The project was spread across 3 areas, Dumfries, New Galloway and Melrose – all in very different locations and venues, all with a very different set of local businesses and organisations, different networks, who had their own needs, expectations and requirements around the use of social media. I’ve spoken to people who have a business without a website, to award-winning young entrepreneurs who are addicted to their iphone and what facebook has allowed them to do with their business. I’ve reassured people that they personally don’t need to use social media *at all* – but to respect that others that they work with might need their support and understanding in company meetings – and I’ve met many who have been locked into awful contracts with web development companies who have charged thousands, to have blocked access to administration rights to their own website.

In 4 weeks, I’ve personally spoken to 30 independent businesses – and I’ve learnt a great deal about each of the regions, the united force of those who already use social media to not only promote their businesses, but also the areas as a whole. I could not have done this if I was expected to deliver the support as a 30 spaces collective workshop. I would have not have been able to prepare a session that could help a golf course in the same way as a jewellery maker or a creative copywriter that was beyond simply talking about technicalities of tools. Each session that I did do was vastly different from the next, and there wasn’t a single moment where I felt as if I was repeating myself. I can’t say it solved all the problems of the world, but it was tailored and it was personalised. I had to think on my feet lots, which I prefer to rattling from a script, but overall it just worked and we left each time with an amazing buzz from spending time with a range of different and passionate people.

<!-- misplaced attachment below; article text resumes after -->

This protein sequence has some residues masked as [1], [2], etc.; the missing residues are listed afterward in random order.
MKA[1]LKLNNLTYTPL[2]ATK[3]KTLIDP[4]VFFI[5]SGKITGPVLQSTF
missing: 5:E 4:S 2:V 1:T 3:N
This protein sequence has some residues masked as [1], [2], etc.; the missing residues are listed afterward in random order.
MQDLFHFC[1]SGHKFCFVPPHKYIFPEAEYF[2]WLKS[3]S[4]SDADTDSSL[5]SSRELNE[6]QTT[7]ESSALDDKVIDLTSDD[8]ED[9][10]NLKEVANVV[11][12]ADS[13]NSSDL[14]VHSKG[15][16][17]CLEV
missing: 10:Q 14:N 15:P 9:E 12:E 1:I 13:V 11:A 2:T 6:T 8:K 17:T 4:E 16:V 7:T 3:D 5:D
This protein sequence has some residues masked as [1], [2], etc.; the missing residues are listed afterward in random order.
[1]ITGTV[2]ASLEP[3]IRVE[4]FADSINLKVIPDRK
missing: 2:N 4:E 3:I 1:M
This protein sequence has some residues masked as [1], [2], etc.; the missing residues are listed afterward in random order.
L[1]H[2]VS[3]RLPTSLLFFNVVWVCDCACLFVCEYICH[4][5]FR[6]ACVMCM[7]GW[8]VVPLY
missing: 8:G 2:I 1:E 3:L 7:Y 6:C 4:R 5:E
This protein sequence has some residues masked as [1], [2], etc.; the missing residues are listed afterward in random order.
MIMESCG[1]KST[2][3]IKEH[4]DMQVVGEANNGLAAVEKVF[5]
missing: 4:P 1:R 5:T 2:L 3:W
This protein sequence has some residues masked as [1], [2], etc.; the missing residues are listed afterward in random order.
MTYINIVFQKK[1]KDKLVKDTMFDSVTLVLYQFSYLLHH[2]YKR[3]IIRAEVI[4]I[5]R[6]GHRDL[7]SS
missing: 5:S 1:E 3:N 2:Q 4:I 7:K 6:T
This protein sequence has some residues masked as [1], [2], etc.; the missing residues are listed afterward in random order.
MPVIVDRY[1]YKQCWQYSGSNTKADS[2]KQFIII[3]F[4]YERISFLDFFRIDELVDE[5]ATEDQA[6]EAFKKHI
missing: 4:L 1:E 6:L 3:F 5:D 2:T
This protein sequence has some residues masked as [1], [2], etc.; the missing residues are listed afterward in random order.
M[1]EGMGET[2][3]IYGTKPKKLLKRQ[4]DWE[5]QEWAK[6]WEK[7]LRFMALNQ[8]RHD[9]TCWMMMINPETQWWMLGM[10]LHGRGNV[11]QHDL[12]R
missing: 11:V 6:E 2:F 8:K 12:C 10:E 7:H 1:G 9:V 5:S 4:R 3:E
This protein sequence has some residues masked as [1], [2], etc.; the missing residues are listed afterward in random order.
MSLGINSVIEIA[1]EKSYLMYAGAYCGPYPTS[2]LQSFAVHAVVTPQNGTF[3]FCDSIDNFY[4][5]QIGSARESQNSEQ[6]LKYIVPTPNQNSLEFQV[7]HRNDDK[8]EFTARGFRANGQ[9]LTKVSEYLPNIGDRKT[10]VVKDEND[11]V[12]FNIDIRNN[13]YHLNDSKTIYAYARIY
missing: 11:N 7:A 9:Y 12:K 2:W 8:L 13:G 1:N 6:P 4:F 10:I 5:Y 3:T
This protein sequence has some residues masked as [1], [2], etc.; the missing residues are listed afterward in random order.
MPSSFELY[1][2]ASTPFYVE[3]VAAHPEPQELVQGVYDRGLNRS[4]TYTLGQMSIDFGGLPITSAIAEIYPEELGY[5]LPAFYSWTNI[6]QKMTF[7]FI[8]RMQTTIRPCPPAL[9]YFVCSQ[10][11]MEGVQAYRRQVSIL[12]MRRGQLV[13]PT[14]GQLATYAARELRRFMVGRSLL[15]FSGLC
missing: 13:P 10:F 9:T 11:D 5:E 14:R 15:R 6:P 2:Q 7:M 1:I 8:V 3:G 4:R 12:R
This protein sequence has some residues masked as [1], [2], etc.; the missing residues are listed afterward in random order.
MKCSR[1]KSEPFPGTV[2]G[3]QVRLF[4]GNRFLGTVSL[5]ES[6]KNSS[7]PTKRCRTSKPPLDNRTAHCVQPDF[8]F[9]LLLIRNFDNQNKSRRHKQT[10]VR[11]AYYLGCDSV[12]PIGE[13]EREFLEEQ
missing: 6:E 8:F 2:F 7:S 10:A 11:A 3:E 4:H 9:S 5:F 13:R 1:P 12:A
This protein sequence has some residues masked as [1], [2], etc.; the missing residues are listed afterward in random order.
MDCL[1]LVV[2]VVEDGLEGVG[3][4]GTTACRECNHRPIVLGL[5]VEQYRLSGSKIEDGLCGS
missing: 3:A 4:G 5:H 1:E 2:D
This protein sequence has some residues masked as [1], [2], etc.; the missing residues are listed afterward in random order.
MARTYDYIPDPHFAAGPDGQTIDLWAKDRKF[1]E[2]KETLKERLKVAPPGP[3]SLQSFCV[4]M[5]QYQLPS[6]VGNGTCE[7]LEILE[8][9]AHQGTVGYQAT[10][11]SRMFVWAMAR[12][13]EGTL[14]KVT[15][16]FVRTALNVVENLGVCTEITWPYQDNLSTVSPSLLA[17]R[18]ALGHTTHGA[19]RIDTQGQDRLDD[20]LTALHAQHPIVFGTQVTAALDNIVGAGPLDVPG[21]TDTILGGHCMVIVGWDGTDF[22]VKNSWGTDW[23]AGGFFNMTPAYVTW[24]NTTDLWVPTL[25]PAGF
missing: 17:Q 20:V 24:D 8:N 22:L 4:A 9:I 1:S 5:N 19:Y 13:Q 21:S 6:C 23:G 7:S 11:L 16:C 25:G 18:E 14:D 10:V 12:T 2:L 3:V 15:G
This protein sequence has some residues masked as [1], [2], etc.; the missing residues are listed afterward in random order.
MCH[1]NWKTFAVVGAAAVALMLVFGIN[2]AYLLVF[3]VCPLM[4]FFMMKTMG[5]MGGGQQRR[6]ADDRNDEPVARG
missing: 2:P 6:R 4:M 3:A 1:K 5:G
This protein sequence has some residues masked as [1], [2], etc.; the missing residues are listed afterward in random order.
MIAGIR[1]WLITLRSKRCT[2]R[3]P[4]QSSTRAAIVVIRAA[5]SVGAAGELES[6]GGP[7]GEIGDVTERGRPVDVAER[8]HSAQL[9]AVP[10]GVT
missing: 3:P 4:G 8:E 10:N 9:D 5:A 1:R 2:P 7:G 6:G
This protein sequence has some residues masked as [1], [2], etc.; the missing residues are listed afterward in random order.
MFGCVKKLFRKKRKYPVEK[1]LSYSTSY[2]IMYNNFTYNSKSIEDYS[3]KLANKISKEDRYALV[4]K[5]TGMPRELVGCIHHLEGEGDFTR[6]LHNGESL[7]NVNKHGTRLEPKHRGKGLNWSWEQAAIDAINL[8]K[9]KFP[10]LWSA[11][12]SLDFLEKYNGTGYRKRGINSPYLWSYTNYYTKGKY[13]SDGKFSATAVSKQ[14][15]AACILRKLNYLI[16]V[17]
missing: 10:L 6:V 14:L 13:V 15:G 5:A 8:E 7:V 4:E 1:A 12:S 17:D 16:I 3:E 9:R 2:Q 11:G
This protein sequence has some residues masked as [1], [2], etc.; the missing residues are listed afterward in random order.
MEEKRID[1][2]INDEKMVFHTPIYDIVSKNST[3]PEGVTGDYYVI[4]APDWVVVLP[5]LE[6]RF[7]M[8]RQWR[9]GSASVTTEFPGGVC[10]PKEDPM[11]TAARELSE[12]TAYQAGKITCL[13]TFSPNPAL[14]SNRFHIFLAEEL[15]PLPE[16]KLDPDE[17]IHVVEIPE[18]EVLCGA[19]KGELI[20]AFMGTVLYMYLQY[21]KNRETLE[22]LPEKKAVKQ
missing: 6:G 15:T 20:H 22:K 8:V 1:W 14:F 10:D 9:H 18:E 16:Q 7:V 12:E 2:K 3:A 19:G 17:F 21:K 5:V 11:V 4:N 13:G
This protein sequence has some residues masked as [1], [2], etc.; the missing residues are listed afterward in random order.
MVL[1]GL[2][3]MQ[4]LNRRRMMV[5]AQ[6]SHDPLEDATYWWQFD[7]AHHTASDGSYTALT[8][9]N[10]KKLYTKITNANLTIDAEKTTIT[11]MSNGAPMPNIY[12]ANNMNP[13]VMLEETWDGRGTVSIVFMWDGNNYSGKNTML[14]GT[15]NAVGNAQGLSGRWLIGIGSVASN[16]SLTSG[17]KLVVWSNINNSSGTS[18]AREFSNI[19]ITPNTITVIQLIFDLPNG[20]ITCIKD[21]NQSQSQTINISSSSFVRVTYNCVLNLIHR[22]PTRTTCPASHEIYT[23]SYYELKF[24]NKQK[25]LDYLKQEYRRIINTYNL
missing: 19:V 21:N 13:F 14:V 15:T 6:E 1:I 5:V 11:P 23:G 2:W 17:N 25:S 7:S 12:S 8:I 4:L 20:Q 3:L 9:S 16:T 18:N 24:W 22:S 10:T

Now I wish to see how this can be taken further, or used in a different context. For instance, UWS are currently implementing a new learning, teaching and assessment strategy (#uwsltas on twitter) across the university – something where social media platforms have cropped up on several occasions, from using posterous as a tool for consultation, to having our library live-tweet the proceedings of ltas dialogues happening across campuses. I see social media as a bit of a trojan horse in a way, it is now at the stage where those who may have not looked at it previously are now asking for the crash course in adoption – and I think the notion of social media surgeries/drop-ins could work nicely in a higher education context. Having already ranting about social media workshops in previous posts, where sometimes attendance is shifty and expectations are varied, and the importance of research/teaching practice is lost in the shine of uncritical technology, drop in sessions would be a much better use of time both in terms of resolving specific issues and widening networks across faculties and services within the university. I could also see it happening in the classroom, as I write between student 1-2-1s in my own classroom, where I didn’t provide an opportunity to sign up for specific slots, I just be somewhere for a couple of hours and be online at the same time. I’ve had higher numbers than previous years – and I’ve still got another hour and a half to go.

Now the first part of the @UWSDigital project is over, we will be spending some time evaluating formally and presenting the finding back at the university as a model to take forward in future projects. The next part of the project is to work with two existing networks in the south of scotland to help build a long term term strategy through a series of workshops and hack-days in the region – it will move from one to one to many to many – allowing for each network to take ownership of their own web presence. More details are on the UWSDigital website.